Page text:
Patch Panels-Installation and Hand Forming Automotive Panels from howtoASAP
How to ASAP brings you another DVD on "Installing and Hand Forming Patch Panels". Replacing entire quarters or other sheet metal is not always the best way to solve rust or damage problems on your project. There are times when patch panels are a perfectly acceptable repair--if you know how to install them correctly. Nationally recognized car builder, Craig Hopkins, will take you through the step by step installation of a lower quarter patch panel and bonus segments on hand forming patches using tools you probably have in your garage. You will learn methods and tips which will produce professional results with your "do-it-yourself" project. This high quality DVD is over 90 minutes of information that will leave you with a repair that will be hard to spot. Whether you are a professional or taking on your first repair, this DVD will help you do it right the first time. For this and other DVDs like "Mig Welding Automotive Sheet Metal" , go to www.howtoasap.com. Copyright by Out of Our Minds Media





How To Replace Floor Pans In An Old Truck (Easy Step by Step Process)
How to repair the rusted out floorboards on your old car or truck.





How to patch rust. - more secrets revealed!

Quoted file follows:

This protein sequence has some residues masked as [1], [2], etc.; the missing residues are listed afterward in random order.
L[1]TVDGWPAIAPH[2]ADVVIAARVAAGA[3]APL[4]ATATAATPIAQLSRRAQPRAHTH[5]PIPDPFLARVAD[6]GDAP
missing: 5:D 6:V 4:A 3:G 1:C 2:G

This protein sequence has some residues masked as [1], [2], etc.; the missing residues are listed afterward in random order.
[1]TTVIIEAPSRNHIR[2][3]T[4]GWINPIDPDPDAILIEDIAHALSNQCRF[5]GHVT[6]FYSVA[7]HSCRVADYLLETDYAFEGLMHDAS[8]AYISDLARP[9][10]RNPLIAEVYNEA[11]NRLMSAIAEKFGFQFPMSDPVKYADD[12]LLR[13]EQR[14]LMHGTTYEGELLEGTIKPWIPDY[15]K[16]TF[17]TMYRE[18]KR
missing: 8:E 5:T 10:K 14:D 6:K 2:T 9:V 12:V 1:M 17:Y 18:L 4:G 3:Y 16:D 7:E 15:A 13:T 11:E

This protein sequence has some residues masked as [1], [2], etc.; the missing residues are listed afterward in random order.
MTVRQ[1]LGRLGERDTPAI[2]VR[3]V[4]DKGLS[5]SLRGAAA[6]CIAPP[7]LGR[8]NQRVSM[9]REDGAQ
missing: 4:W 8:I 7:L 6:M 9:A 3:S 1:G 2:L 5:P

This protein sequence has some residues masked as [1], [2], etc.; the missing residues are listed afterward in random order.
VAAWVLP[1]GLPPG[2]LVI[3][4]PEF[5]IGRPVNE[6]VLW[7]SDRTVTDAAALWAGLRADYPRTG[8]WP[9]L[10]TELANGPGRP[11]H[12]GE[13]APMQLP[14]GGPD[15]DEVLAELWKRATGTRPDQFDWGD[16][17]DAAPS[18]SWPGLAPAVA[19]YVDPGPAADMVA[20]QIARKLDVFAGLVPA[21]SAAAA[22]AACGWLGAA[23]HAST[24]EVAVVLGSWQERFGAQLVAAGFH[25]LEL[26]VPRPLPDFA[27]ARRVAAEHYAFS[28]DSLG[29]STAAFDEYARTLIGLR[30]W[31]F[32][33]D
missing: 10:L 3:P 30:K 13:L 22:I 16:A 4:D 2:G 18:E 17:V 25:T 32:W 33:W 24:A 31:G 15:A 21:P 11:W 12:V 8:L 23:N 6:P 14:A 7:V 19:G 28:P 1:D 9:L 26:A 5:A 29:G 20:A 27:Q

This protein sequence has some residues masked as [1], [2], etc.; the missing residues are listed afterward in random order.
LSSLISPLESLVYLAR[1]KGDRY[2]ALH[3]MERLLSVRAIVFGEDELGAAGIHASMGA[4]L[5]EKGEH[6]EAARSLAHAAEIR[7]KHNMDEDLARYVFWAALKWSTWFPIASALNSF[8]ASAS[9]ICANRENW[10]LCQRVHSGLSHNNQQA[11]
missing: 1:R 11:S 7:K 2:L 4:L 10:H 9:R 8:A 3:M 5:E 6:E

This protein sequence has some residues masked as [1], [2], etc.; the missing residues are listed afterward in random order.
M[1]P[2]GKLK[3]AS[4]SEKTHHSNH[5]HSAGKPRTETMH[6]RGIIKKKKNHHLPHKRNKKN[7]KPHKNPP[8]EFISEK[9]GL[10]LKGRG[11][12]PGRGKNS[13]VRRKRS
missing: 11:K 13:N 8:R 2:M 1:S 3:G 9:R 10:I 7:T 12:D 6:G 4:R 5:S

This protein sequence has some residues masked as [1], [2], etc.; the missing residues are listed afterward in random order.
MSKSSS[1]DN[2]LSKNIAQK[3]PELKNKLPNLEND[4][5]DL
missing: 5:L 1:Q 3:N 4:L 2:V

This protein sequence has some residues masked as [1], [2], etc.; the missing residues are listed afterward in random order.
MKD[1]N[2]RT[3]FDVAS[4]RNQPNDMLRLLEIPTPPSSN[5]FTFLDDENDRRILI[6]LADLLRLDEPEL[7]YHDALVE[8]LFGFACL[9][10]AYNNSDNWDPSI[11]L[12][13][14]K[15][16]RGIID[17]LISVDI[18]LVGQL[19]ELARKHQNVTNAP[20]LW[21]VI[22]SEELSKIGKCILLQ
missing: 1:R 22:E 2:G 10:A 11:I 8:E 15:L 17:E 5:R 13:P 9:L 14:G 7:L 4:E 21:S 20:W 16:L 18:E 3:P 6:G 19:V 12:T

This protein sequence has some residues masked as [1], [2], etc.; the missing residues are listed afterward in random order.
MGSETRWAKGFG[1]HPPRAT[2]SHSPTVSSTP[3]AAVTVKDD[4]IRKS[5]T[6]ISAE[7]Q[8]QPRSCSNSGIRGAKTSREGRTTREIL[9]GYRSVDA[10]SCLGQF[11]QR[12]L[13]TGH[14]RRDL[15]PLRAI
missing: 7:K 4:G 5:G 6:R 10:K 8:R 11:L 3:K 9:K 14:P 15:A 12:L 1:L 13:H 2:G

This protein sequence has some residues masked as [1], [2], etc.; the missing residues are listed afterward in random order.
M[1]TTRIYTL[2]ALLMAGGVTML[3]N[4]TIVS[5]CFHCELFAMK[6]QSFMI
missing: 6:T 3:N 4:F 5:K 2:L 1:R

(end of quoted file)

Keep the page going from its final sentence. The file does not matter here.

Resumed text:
Here it is one you have all been waiting for this is a commercial repair, for a every day car By no means a restoration job .although it is still a effective removal and patching of rust . Disclamer Videos are for reference and entertainment only: Even tho they are based on step by step guide - If you attempt a repair like the one seen in this video please use the proper safety equipment,





How to Fix Rust Bubbles and Holes in Your Car
Get it done now before it gets even worse; you'll be glad you did!





How to Patch Rusty Metal
Cutting out and patching rust is normal when restoring a classic car. In this episode of the '57 Studebaker Silver Hawk Restoration Project, Tool Dude Tony cuts the rust out of the trunk lid and fabricates a patch that he welds in to complete the repair. This is another episode in the '57 Studebaker Silver Hawk Restoration Project. Here is a link to the playlist of all my videos in this series: https://www.youtube.com/playlist?list=PL70DD647B4B0E98AC&feature=view_all Please share it with your friends and follow me on Twitter - http://twitter.com/#!/tooldudetony Tool Dude Tony's Disclaimer: Due to factors beyond the control of ToolDudeTony, it cannot guarantee against unauthorized modifications of this information, or improper use of this information. ToolDudeTony assumes no liability for property damage or injury incurred as a result of any of the information contained in this video. ToolDudeTony recommends safe practices when working with power tools, automotive lifts, lifting tools, jack stands, electrical equipment, blunt instruments, chemicals, lubricants, or any other tools or equipment seen or implied in this video. Due to factors beyond the control of ToolDudeTony, no information contained in this video shall create any express or implied warranty or guarantee of any particular result. Any injury, damage or loss that may result from improper use of these tools, equipment, or the information contained in this video is the sole responsibility of the user and not ToolDudeTony.





How To Do A Rustoleum Roller Paint Job For $70 And A Cheap Way to Fix Rust Holes $20